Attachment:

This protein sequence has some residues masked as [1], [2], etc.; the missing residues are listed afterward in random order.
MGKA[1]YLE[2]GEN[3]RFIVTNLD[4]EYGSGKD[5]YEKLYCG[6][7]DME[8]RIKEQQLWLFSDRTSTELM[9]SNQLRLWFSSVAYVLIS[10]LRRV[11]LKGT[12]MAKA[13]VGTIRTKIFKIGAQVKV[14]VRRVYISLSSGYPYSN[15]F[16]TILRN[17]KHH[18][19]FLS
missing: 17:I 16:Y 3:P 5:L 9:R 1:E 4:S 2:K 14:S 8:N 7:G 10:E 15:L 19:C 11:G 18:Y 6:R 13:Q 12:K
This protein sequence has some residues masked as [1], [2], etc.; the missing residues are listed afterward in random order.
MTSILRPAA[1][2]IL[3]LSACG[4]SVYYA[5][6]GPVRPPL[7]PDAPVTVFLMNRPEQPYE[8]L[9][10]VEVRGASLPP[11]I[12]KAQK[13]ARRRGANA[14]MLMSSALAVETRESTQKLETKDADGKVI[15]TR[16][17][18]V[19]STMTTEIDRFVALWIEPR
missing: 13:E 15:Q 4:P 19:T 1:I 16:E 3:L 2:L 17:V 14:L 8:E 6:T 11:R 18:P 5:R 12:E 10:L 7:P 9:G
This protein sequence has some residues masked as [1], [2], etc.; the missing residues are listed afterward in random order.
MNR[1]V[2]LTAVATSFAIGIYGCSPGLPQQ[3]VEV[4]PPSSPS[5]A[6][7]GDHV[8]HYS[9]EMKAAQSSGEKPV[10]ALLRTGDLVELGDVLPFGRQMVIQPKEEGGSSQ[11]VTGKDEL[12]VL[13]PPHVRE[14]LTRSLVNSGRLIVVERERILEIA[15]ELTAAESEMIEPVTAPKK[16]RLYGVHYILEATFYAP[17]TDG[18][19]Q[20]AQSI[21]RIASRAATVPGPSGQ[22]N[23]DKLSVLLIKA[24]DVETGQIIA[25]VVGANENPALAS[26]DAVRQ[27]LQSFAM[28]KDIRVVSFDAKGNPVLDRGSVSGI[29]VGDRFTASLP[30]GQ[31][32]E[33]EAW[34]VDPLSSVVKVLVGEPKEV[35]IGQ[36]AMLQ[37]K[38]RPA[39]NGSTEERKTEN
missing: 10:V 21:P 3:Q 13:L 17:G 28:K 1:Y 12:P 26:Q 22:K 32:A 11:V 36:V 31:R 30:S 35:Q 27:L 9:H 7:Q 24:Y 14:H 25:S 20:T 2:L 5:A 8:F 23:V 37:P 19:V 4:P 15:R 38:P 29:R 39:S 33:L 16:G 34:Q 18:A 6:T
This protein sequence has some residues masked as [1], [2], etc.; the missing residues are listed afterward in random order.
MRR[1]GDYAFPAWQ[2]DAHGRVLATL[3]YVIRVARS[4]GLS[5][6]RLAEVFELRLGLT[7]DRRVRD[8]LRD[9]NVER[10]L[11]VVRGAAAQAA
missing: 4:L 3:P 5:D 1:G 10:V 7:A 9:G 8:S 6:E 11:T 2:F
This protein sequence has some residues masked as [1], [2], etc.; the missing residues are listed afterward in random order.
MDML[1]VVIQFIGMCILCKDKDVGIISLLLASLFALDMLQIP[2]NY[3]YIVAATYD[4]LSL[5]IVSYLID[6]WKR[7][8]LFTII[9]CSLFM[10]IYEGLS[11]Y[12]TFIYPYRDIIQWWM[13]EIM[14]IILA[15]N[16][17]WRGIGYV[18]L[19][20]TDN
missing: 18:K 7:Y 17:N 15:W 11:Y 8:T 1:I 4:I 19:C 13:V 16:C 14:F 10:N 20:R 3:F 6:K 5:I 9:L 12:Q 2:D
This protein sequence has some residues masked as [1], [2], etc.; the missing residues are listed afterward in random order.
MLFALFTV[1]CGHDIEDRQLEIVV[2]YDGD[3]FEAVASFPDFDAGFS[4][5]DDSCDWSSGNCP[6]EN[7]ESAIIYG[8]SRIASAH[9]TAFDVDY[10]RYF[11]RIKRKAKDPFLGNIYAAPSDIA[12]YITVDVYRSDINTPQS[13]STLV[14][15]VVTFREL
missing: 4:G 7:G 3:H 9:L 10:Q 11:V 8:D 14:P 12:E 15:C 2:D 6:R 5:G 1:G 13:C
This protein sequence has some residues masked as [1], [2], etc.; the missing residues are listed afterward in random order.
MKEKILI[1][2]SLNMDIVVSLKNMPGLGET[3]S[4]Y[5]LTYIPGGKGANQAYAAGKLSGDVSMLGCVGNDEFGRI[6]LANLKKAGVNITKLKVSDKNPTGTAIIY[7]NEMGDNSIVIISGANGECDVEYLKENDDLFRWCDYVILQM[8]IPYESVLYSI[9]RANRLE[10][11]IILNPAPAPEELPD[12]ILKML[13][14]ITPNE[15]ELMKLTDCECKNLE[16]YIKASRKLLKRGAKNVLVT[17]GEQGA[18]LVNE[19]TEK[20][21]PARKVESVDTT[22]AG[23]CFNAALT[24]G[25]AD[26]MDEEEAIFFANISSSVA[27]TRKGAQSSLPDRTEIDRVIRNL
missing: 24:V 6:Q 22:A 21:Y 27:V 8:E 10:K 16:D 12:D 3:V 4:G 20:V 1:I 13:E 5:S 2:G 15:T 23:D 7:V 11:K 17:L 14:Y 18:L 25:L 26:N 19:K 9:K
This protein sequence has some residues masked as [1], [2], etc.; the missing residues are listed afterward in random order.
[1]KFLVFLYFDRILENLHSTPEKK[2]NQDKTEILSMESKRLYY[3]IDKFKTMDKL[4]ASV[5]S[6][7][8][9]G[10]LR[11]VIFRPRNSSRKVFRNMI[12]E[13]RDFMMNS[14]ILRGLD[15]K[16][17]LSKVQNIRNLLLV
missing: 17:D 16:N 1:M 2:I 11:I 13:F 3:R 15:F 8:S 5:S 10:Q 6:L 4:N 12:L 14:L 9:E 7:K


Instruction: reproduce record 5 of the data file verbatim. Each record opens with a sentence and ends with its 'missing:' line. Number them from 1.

This protein sequence has some residues masked as [1], [2], etc.; the missing residues are listed afterward in random order.
MDML[1]VVIQFIGMCILCKDKDVGIISLLLASLFALDMLQIP[2]NY[3]YIVAATYD[4]LSL[5]IVSYLID[6]WKR[7][8]LFTII[9]CSLFM[10]IYEGLS[11]Y[12]TFIYPYRDIIQWWM[13]EIM[14]IILA[15]N[16][17]WRGIGYV[18]L[19][20]TDN
missing: 18:K 7:Y 17:N 15:W 11:Y 8:T 1:I 4:I 19:C 13:V 16:C 14:F 10:N 20:R 3:F 6:K 5:I 9:L 12:Q 2:D